The UW Board of Regents could decide today whether to seek funding for 22 building and maintenance projects at campuses throughout the state. A $672-million capital budget is being considered separately from the budget which runs the schools themselves. The capital program includes new facilities in which private groups have already raised some of the needed money. Wisconsin’s meat-and-dairy industries are expected to cover around half the total costs for three UW-Madison facilities – a new “Meat-and-Muscle” biology lab, plus renovations for the Wisconsin Center for Dairy Research and Babcock Hall. The rest of the building funds would come from taxpayers in the form of two bonding initiatives. Among the other facilities in the capital budget are a new chemistry-and-biology building at UW-Stevens Point, and a new structure on the La Crosse campus for science labs.
A Manitowoc man wanted for making a couple of threats was found dead in his apartment by police who used a “flash bang” device to get in. An autopsy is planned to determine how 50-year-old Steven Augustine died. Police said there were no apparent signs of trauma, and they did not use lethal force on the man. Last weekend, police said Augustine told somebody he wanted to borrow a .45-caliber handgun – so he could retaliate against a person who got into a spat with him at a tavern. Police then got a second harassment complaint about Augustine yesterday afternoon – and that’s when they started looking for him. Someone called 911 last night after seeing Augustine outside his apartment. When a tactical unit arrived, police said they tried to reach Augustine a number of times – and officers then used a “flash bang” device to enter the apartment and try and distract the suspect. But he was apparently dead by then. Officers found Augustine’s body in a loft area of the apartment.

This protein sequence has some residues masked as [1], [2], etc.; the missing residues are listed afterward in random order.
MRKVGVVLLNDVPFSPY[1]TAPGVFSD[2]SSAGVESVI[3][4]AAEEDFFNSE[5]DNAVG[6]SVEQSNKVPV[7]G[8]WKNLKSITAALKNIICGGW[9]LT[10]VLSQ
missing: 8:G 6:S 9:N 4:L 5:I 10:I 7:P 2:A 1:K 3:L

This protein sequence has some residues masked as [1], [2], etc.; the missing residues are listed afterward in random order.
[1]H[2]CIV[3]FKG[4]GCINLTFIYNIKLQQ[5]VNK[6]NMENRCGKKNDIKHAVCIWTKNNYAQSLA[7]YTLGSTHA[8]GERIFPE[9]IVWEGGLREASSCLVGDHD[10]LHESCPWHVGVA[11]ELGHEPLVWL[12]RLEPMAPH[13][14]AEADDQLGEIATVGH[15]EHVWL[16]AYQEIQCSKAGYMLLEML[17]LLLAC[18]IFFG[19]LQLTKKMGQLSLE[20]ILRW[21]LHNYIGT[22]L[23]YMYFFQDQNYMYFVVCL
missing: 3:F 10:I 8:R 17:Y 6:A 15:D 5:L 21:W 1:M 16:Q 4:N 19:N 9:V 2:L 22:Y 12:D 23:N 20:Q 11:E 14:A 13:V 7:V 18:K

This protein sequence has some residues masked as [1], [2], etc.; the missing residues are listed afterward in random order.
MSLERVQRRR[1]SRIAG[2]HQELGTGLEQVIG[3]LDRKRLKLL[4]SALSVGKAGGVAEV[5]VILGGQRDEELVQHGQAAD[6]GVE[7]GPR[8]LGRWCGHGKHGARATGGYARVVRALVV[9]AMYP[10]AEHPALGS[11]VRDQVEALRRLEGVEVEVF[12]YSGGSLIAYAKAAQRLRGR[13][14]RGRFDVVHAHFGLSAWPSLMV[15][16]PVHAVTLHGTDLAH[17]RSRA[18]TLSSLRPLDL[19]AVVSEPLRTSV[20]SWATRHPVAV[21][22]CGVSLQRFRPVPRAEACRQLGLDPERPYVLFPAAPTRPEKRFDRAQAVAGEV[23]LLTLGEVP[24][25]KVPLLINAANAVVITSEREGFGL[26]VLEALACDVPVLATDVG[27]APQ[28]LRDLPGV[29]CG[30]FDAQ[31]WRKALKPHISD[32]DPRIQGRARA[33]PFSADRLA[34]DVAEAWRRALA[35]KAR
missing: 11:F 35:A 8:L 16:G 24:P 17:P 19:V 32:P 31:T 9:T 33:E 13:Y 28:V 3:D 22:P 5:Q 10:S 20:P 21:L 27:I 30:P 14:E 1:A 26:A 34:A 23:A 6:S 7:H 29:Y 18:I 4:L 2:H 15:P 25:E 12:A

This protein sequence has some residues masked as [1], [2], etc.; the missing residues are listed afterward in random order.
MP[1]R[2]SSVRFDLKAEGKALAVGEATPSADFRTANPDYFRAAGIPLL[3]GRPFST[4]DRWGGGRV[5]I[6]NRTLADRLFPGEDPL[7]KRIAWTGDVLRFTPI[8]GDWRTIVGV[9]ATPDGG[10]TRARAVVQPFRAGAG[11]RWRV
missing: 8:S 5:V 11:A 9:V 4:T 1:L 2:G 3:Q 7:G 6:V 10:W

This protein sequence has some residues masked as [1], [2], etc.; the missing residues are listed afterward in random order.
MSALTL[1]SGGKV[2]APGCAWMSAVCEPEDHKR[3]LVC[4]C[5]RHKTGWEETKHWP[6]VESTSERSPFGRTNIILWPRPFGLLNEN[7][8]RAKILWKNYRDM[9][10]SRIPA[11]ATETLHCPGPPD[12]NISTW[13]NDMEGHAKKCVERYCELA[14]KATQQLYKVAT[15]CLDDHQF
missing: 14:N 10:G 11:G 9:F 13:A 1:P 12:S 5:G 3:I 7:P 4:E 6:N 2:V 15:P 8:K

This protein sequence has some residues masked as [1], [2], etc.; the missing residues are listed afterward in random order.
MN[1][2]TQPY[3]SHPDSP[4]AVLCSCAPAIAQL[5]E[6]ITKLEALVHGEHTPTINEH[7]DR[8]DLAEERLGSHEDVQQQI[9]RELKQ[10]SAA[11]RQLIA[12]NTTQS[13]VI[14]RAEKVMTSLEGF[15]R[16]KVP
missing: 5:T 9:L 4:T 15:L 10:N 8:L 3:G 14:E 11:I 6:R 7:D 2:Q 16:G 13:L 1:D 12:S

An Appleton businessman has donated $750,000 to his college alma mater at Purdue University. A foundation created by Geoffrey Crowley made the gift – and Purdue says it will be matched by the school’s Faculty Fund for Excellence. That means one-and-a-half million dollars will be available for what Crowley has asked for – a new professorship in Purdue’s school of engineering education. Purdue’s David Radcliffe says it will allow the university to attract a top scholar. Crowley is the president of Northshore Leasing, and he graduated in 1974 from the West Lafayette, Indiana school. Two years ago, Purdue named Crowley as one of its distinguished alumni. He says the need for top-quality educators grows every year. Last year, Crowley gave one-and-a-half million dollars for strategic programs in Purdue’s engineering college.